Baylor University Launches SMART Hub, in Partnership with Department of Defense, for Groundbreaking Wireless Spectrum Research

Engineering professor Charles Baylis, Ph.D., to lead multi-institution efforts at $5 million research center

January 17, 2024
SMART Hub director Dr. Charles Baylis, Ph.D., professor of electrical and computer engineering at Baylor University.

Charles Baylis, Ph.D., director of SMART Hub and professor of electrical and computer engineering at Baylor University. (Matthew Minard/Baylor University)

Contact: Lori Fogleman, Baylor University Media and Public Relations, 254-709-5959
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WACO, Texas (Jan. 17, 2024) – Baylor University today officially announced the launch of the Spectrum Management with Adaptive and Reconfigurable Technology Hub (SMART Hub), a Department of Defense Spectrum Innovation Center to conduct multifaceted spectrum research to meet national defense needs. Directed by Charles Baylis, Ph.D., professor of electrical and computer engineering at Baylor’s School of Engineering and Computer Science, SMART Hub will organize research efforts from 17 institutions to revolutionize the increasingly crowded communication spectrum used by both U.S. Defense efforts and the population at large.

SMART Hub logo with three intersecting hexagons

SMART Hub was made possible through a $5 million congressional appropriation championed by Congressman Pete Sessions (TX-17) and institutional support from Baylor University.

“We are grateful to God for this incredible opportunity with SMART Hub and excited for the responsibility that will ultimately support our military in peacetime and war,” Baylis said. “We’re incredibly grateful to Congressman Sessions for his work to turn this partnership with the Department of Defense into a reality, and for believing in this approach of developing adaptive and reconfigurable wireless systems that are able to share spectrum in real time. Many people at Baylor and our partner institutions have likewise contributed to these efforts in a profound way and have our heartfelt thanks.”

“I am proud to have championed the SMART Hub program in Congress, securing support for it in law,” Congressman Sessions said. “This program is crucial for addressing spectrum challenges in congested electromagnetic environments and ensuring our defense capabilities remain resilient and effective. I remain committed to supporting Baylor initiatives that strengthen our national security.”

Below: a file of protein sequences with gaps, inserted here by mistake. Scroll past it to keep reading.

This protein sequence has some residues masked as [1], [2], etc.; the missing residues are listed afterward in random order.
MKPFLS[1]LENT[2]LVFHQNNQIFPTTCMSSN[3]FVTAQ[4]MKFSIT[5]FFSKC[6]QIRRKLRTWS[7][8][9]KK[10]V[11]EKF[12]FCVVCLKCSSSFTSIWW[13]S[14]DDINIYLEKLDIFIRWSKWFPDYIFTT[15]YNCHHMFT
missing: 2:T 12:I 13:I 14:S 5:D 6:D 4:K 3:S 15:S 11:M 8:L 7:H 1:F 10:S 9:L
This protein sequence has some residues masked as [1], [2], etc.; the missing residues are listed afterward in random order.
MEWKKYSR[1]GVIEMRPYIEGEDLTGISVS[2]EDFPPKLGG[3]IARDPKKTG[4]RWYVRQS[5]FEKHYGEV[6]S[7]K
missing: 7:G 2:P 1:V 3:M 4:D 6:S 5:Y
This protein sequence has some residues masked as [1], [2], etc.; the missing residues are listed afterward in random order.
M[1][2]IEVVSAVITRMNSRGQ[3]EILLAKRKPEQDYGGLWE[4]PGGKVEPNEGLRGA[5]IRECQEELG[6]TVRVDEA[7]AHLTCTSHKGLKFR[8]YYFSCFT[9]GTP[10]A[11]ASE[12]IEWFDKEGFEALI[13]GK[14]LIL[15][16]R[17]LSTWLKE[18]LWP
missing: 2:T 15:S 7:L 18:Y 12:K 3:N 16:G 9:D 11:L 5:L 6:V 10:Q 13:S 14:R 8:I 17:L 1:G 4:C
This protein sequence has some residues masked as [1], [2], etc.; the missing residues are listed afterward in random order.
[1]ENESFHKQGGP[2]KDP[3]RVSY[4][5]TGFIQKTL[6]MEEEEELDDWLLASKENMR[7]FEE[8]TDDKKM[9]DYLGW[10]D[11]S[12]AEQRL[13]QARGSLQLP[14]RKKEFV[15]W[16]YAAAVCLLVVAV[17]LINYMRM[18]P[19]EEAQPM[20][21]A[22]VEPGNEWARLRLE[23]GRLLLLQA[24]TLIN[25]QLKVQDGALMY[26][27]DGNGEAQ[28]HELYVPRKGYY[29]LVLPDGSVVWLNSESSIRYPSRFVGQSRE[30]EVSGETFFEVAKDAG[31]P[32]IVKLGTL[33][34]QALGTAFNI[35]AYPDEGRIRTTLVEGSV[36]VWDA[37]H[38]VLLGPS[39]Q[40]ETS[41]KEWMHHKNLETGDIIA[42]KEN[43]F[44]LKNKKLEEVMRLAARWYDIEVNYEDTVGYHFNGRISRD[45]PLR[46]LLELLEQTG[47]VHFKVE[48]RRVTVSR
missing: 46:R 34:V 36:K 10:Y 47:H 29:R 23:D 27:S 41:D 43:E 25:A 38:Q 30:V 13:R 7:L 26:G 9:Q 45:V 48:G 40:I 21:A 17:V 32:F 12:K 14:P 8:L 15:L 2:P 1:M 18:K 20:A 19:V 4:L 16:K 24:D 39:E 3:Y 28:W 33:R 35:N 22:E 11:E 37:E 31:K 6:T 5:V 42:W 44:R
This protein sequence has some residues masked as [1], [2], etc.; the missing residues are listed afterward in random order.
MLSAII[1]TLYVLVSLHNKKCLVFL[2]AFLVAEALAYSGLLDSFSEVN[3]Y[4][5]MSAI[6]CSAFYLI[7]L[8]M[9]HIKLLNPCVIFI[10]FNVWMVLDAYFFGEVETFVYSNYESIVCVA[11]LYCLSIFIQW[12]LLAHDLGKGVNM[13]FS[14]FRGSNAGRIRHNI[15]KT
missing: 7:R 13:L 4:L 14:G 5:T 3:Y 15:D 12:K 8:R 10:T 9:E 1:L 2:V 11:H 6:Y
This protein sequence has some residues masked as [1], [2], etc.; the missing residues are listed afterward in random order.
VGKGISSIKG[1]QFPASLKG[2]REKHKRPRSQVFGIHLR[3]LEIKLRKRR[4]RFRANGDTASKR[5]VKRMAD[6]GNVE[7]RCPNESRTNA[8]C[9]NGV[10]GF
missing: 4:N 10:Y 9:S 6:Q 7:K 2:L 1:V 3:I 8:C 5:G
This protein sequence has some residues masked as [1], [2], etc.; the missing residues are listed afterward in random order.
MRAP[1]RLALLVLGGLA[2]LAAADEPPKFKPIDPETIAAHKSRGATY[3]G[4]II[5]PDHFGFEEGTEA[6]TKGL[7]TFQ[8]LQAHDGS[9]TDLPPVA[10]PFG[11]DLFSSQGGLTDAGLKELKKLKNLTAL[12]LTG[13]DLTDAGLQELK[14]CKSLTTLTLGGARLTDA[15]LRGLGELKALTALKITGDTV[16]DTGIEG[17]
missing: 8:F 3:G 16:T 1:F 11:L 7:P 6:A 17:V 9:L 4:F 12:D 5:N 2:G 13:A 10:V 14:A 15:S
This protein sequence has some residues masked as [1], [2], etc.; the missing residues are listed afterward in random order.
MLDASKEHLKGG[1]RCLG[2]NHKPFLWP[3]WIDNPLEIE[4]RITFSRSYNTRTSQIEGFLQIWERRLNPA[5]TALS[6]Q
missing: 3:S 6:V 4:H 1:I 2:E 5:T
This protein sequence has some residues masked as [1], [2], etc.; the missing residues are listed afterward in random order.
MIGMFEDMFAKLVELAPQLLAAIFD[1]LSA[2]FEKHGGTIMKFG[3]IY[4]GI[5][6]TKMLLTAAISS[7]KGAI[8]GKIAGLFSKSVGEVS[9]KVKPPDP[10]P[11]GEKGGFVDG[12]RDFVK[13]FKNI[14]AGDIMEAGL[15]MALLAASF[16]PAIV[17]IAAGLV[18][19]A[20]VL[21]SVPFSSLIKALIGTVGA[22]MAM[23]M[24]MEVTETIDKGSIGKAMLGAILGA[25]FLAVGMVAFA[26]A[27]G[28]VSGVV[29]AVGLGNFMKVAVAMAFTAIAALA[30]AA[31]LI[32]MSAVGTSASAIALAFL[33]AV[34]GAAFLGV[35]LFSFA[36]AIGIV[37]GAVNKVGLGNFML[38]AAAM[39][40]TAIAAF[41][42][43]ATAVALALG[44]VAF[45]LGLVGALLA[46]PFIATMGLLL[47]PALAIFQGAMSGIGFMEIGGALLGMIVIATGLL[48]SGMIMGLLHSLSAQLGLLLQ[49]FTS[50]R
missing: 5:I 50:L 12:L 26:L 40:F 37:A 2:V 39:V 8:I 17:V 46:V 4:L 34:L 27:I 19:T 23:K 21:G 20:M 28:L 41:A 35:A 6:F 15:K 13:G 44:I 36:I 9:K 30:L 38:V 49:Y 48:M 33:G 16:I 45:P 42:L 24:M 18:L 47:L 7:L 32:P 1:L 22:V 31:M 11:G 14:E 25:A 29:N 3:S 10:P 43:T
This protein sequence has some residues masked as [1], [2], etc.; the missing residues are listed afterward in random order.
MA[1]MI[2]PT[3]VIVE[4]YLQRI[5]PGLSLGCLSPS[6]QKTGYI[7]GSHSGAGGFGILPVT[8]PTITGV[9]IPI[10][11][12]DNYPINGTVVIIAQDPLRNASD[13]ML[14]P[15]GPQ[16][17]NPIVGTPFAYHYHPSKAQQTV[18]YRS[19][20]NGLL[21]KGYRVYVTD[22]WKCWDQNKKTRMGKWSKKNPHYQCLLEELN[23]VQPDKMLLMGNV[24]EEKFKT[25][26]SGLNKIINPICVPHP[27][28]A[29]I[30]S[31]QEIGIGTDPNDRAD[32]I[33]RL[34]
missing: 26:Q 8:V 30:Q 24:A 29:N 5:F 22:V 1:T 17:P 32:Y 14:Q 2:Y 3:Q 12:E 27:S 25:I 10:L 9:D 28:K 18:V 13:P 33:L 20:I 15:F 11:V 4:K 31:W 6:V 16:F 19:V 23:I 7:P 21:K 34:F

Members of the SMART Hub research team from across these organizations will contribute expertise in communication systems, radar, circuits, spectrum security, economics, policy and more.

“SMART Hub will enable us to collaborate with 17 other institutions to develop the know-how for advancing sophisticated wireless communications systems for the U.S. military,” Provost Nancy Brickhouse, Ph.D., said. “This is built on many years of research by Charles Baylis and his team. We are grateful to Congressman Pete Sessions for his ability to acquire the congressional funding from Congress for this critically important research.”

The “real estate” of wireless transmission

Anyone who uses a cellular phone relies on the spectrum for communication, along with a variety of other wireless methods. Baylis describes the spectrum as the “real estate” of wireless transmission.

“When I send or receive a phone call, I have to use some type of bandwidth on the spectrum to transmit. It’s the same for anyone,” Baylis said. “Now, when you factor in the exponential increase in the number of wireless devices, you can imagine that the spectrum has become crowded to the point that there’s really no spectrum left.”

Both military and corporate organizations recognize that dwindling space will soon have an impact on their users. The need has led researchers to pursue entirely new approaches to spectrum communication, which will be the focus of SMART Hub.

“We will be working on groundbreaking technology that will revolutionize how we use the spectrum,” Baylis said. “Rather than fixed systems that use the same frequency and stay there, we’re designing systems that can adapt to their surroundings and determine how to successfully transmit and receive. It’s a true paradigm shift that requires the type of collaboration we will have in SMART Hub.”